December 30, 2002
Kenya’s Celebrate New Dawn (3:40)
Today in what many are hailing as a new era for Kenya, democratically elected President Kibaki was sworn in amid a jubilant crowd. Kenya was ruled by Daniel Arap Moi for 24 years of what human rights activists call dictatorial rule. The constitution forced Moi to step down this year, and his handpicked successor, Uhuru Kenyatta lost in last week’s election to Kibaki’s Rainbow Coalition. Kibaki has promised to end corruption and eliminate fees for children in primary school, yet many are already predicting that his toughest challenge will come in the area of land redistribution. KPFK’s Assumpta Otoru spoke exclusively with Raila Odinga, the man touted to be the Prime Minister in Kibaki’s administration.
UN Oil for Food to Continue (3:06)
Reuters news service reported over the weekend that the Bush Administration wants to continue the United Nations Oil for Food Program for Iraq even after a war on the country. The move surprised many analysts who speculated multinational oil companies would use a war on Iraq to seize the countries massive oil reserves, which are the second largest in the world. Aaron Glantz reports from the Western end of the Iraqi oil pipeline in Yalmaturak Turkey.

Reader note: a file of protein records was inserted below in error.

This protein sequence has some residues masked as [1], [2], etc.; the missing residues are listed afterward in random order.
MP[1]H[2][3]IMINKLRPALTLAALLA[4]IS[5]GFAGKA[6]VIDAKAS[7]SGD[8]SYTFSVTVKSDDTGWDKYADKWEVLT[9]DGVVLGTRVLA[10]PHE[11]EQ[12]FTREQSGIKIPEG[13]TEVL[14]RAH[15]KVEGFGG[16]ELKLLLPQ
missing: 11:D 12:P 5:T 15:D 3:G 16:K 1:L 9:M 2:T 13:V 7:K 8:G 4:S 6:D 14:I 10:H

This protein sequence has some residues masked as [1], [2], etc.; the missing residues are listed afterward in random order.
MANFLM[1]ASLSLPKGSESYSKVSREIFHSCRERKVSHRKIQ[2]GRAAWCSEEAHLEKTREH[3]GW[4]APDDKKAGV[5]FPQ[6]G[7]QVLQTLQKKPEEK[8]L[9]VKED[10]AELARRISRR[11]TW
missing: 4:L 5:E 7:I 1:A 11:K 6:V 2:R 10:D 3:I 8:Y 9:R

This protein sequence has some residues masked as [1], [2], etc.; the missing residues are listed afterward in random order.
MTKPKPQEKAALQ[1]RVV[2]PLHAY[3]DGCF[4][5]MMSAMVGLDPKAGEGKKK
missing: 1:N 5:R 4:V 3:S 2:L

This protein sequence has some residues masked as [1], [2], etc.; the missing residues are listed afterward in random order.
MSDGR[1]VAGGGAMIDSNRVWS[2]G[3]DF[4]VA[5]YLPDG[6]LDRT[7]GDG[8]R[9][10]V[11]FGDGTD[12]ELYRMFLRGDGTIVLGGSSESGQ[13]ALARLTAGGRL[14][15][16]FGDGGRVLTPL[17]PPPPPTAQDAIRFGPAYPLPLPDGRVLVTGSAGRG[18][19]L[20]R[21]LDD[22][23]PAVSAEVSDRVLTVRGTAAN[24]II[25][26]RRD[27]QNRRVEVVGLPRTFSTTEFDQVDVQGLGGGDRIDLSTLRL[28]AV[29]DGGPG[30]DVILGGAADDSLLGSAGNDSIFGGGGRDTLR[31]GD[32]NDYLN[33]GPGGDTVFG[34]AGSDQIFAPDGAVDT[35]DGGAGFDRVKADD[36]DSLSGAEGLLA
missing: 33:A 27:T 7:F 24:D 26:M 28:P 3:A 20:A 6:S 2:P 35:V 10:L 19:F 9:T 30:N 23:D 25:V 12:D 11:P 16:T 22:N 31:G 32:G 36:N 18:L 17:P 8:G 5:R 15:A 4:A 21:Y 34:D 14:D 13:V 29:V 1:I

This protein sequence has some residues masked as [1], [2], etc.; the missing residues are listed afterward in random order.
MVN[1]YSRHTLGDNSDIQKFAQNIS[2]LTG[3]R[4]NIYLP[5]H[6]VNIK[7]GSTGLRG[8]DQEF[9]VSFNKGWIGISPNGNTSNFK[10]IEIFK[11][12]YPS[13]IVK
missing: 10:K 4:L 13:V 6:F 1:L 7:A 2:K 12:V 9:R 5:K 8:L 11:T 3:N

Expulsions in Southern Mexico (4:16)
As tensions escalate in the southern Mexican state of Chiapas, the Mexican military has begun entering Zapatista land and forcing farmers off. So far 10 families have been removed in the past week. Jenka Sodenburg brings us the latest from Chiapas.
FCC to Eliminate Cross Ownership Rules (4:34)
Thursday is the deadline for public comments on a federal communications proposal to eliminate cross-ownership rules for mass media. Already greatly weakened by the 1996 telecommunications act, activists say the new rules will give media conglomerates virtually everything they want. Leigh Robartes has more.
India Sliding to the Far Right (4:14)
In the wake of the Hindu nationalist BJP’s landslide victory in the Indian state of Gujarat, India is preparing for a radical rightward shift. The BJP, which leads India’s coalition government, won a two-thirds majority after a divisive and controversial election campaign that appealed almost exclusively to Hindus. The BJP win proved the success of the party’s new militant Hindu identity, which many fear will be replicated across India in upcoming elections. From India, Miranda Kennedy reports.